NINTENDO DS REVIEW: WARIO WARE TOUCHED!

I would just love to dish some dirt on Nintendo. Not because I'm vindictive but to prove that the people running the company are human. These guys are good. Too good. I can't seem to catch them tripping up anywhere, recently. I was fully expecting a coup when I learned of the development of WarioWare Touched for the DS. The press released stated that many of the same micro-games from the highly popular GBA game, WarioWare Inc., would be featured. I was ready for war if this game was going to be a GBA clone - only with the novelty of the touch screen to set it apart.

Of course Nintendo outsmarted me once again and released what in my opinion is another instant classic. My day will come Nintendo, and when it does you will rue that day as your digital empire collapses into a heap of pixels - based solely on one scathing review by one crazed reviewer.

WarioWare Touched consists of hundreds of micro-games. These are basically five-second games in which you are given a word or two as your objective and then left to fend for yourself. You'll be jumping, popping, dragging, drawing, hitting, matching, swerving, shooting, driving, dropping, closing, opening, avoiding and just about every other activity that end in "ing," with the exception of a few dirty ones that I won't mention.

In one game you'll have to cross an ice bridge at the exact second an ice block floats into position. Other games will have you reel in a fish, navigate a slalom course, light birthday candles, stuff a tissue into a nose before it sneezes, rub a genie out of a lamp, and avoid Donkey Kong's surprising projectiles. This is just a bunch of silly fun that doesn't really tie together. The story is thin but who cares? The entire game is fun and that's the bottom line. Very popular with the ADD crowd I'm told.

Although these micro-games do repeat, they increase in difficulty as you progress. New games are interspersed with the old ones so you're never sure what you'll get next. Even when you've played through the entire game you'll want to go back and try it again. It's highly addicting. There are enough unlockables, such as the virtual toys, that extend the replay value significantly. One of the toys is an actual playable harmonica. You blow into the microphone and it generates a note. By pressing the different buttons you will generate different note pitches. It's an actual playable musical instrument. It's not only a great idea, but it's a functional one as well.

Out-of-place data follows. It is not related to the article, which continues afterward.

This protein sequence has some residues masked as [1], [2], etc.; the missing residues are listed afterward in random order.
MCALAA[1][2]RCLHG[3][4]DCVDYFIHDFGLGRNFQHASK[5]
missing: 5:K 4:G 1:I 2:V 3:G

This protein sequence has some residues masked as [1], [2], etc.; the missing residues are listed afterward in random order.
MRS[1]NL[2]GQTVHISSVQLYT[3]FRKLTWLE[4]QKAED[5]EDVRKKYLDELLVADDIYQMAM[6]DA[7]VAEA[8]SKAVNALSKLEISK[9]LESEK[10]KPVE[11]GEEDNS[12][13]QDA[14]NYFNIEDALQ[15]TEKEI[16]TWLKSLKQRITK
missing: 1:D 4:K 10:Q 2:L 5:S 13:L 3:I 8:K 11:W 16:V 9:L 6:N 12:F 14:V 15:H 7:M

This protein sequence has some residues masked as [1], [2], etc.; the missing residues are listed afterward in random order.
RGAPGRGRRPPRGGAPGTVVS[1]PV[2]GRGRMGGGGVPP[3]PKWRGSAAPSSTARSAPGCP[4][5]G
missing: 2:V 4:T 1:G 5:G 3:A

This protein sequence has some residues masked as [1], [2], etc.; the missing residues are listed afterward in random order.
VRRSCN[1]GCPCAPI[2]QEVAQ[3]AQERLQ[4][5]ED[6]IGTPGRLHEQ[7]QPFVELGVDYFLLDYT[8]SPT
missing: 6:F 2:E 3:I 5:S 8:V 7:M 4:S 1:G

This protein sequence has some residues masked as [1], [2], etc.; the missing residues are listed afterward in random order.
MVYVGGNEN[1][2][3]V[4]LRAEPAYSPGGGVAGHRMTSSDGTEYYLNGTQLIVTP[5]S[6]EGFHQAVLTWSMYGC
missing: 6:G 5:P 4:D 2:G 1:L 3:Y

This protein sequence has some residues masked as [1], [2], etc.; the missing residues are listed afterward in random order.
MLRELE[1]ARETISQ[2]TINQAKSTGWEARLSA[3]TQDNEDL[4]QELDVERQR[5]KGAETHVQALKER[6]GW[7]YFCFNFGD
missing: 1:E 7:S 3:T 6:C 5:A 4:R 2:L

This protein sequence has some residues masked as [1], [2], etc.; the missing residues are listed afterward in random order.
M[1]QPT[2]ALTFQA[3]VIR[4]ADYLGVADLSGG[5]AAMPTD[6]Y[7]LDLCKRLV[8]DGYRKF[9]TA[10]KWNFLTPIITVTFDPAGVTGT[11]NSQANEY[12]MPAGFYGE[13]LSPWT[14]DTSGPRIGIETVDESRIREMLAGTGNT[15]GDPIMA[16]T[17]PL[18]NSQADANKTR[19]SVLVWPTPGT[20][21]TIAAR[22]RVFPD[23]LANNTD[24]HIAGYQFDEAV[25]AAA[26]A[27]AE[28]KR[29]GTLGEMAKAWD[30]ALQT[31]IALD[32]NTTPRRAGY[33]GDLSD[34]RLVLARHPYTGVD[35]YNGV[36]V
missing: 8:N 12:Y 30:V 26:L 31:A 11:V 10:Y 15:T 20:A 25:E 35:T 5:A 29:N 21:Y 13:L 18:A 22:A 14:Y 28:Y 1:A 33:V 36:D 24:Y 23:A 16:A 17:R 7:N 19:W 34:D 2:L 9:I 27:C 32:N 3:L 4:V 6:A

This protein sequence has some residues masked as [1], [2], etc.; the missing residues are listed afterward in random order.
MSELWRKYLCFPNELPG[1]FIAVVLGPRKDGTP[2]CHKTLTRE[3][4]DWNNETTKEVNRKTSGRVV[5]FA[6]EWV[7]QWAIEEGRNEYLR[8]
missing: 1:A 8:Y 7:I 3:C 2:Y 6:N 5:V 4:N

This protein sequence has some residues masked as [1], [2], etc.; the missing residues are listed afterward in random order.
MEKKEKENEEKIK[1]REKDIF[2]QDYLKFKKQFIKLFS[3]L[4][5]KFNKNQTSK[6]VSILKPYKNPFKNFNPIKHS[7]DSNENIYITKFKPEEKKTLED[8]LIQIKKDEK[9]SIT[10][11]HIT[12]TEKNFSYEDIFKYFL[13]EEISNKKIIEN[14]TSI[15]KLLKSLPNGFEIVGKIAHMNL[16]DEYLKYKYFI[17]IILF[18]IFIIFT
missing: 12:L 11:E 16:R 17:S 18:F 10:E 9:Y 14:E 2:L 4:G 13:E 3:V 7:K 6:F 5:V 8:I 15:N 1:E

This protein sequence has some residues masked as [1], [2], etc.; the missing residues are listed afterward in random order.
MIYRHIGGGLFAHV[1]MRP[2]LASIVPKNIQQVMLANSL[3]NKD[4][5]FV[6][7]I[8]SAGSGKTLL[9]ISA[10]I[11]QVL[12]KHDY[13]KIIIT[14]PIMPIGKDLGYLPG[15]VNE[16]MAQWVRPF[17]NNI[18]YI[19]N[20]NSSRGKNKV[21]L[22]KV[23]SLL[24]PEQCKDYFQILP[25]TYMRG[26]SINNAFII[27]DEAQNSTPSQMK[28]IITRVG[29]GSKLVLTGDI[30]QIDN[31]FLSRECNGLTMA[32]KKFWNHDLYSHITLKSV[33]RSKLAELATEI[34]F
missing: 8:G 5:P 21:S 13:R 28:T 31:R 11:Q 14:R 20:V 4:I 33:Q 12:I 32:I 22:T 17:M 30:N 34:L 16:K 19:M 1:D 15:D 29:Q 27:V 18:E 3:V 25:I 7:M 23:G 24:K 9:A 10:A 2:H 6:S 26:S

You will run into a few similar games from the GBA title such as the boxing boss game, but for the most part they've been upgraded specifically for the DS and not just ported or forced to fit. Many of the games have been extended, or elongated to take up both screens. The graphics are a great mix of crude outlines and nicely polished faux 3D effects. The tunes are bubbly and catchy without sounding overly sweet. It perfectly matches the fast-paced insanity of the gameplay.

Overall the touch screen is a novelty. Less than half the games presented here would probably work better with the real controls, since the touch screen is actually simulating a button-based control system in the first place. You could get through the main game in a day but you'll find plenty to keep you interested for weeks. If you have a DS, you will want to play WarioWare Touched.

Preview By Vaughn

One of the smash hits in the Nintendo first party line up this past year undoubtedly goes to the Wario Ware Inc. franchise. Appearing first on the GBA in 2003, the game was retooled and repackaged into a 4 player party game on the Cube and is now coming to the DS with all new mini games and controls!

Thanks in part to the innovative DS stylus, Wario Ware Inc. will take a bit of getting used to, even for diehard fans of the previous two games. In one game you might have to use the stylus to draw a net around some fish, in another you might have to actually draw a picture and in another you might have to rub very quickly to reveal a picture underneath. Of course fast thinking and reflexes will still play a big part in this puzzle fan favorite.

Even gamers who don't usually gravitate towards puzzle games were captivated by Wario Ware's incredibly easy to pick up game play and the DS version will most likely be status quo. You have to give Nintendo it's due. Only they could manage to package a collection of badly designed mini-games, complete with graphics that would make a Tandy PC from 1980 flush with pride and jampacked with gameplay that a dog could get the hang of and have gamers paying big $$$ for the priviledge to play them. Say what you want about Sony and Microsoft, but it's doubtful they could get away with it as easily as the Big N.

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System: DS
Dev: Nintendo
Pub: Nintendo
Release: Feb 2005
Players: 1
Review By Cole
RATING (OUT OF 5)
OVERALL
4.5
GRAPHICS
4.0
CONTROL
4.0
MUSIC/FX
4.0
VALUE
3.5